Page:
My first impression of Bad Religion was from a significantly later record, when what they may have helped pioneer was everywhere. I thought, “Great, another skate punk band.” Sure, they’re a very literate punk band, but I’ve heard a lot of these bands and they pretty much sound the same.
But if I try to put myself back in 1988, when this particular form of punk wasn’t absolutely everywhere, hopefully I can appreciate this rather than just dismiss it. This is supposed to be their best record, after all. Shouldn’t I find something in it?
The songs are catchy enough for what they are. You can bob your head along to all of them. Sure, they blend together but none of them stick around very long.
The attraction for most people, I assume, is the lyrics. Bad Religion could be the most literate band in the history of punk music. (Certainly they’re up there.) Graffin doesn’t lecture as much as you’d expect, given his background. And he at least sort of sings about other things, occasionally. His lyrics are certainly fine. I’m too old for them to connect with me, I think, but they’re fine.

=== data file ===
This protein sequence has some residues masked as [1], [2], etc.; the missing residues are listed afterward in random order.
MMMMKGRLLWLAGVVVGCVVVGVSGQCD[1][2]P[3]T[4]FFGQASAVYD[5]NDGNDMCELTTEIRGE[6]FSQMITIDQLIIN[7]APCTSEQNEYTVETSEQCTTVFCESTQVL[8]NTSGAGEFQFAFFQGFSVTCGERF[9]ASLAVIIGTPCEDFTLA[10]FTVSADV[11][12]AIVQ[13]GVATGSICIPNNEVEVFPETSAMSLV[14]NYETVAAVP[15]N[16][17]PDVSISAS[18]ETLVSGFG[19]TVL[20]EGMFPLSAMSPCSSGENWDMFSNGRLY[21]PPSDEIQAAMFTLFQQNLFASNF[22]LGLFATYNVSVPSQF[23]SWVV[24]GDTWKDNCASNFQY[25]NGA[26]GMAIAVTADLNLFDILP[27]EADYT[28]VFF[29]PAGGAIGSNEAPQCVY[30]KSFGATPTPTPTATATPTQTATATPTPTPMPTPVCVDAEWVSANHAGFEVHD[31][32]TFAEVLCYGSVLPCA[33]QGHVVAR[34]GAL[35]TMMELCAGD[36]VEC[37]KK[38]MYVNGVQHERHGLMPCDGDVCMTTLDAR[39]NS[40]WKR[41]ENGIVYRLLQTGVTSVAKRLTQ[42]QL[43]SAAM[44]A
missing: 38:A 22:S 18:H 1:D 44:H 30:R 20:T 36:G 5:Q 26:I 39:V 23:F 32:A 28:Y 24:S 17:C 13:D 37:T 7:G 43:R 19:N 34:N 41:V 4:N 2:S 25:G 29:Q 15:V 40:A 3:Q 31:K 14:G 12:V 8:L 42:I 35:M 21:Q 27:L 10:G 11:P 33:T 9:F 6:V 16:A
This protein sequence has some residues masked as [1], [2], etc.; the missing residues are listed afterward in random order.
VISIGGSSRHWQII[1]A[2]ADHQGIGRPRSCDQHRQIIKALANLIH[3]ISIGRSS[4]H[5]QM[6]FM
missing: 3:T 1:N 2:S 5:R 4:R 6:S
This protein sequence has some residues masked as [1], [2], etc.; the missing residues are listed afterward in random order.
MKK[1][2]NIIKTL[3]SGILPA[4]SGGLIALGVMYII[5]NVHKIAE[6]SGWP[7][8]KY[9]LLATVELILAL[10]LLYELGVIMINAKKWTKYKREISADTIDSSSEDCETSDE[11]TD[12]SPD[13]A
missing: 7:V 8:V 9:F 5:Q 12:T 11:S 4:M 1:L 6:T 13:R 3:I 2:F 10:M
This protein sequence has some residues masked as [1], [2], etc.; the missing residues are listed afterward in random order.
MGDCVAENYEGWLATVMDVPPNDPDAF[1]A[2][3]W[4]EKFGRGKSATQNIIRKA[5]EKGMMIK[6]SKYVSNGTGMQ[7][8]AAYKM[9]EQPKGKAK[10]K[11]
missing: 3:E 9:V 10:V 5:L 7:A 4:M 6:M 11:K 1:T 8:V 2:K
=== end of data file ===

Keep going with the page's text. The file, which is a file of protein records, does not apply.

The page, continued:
Back in 1988, melodic hardcore wasn’t so tired, as far as I know. So I shouldn’t get annoyed by how similar each song sounds. But I must say that I prefer my hardcore punk considerably louder and rawer. Still, they are competent and they are clearly good at what they do. I’d just rather listen to actual hardcore.
As clean as this is, it still isn’t as clean as this kind of music would get in the 1990s. So that’s something.
I’m going to grudgingly rate it higher than I want to, in the hope that one day I will agree that this is one of the better records of its type out there. It probably is, but I’m not sure I care.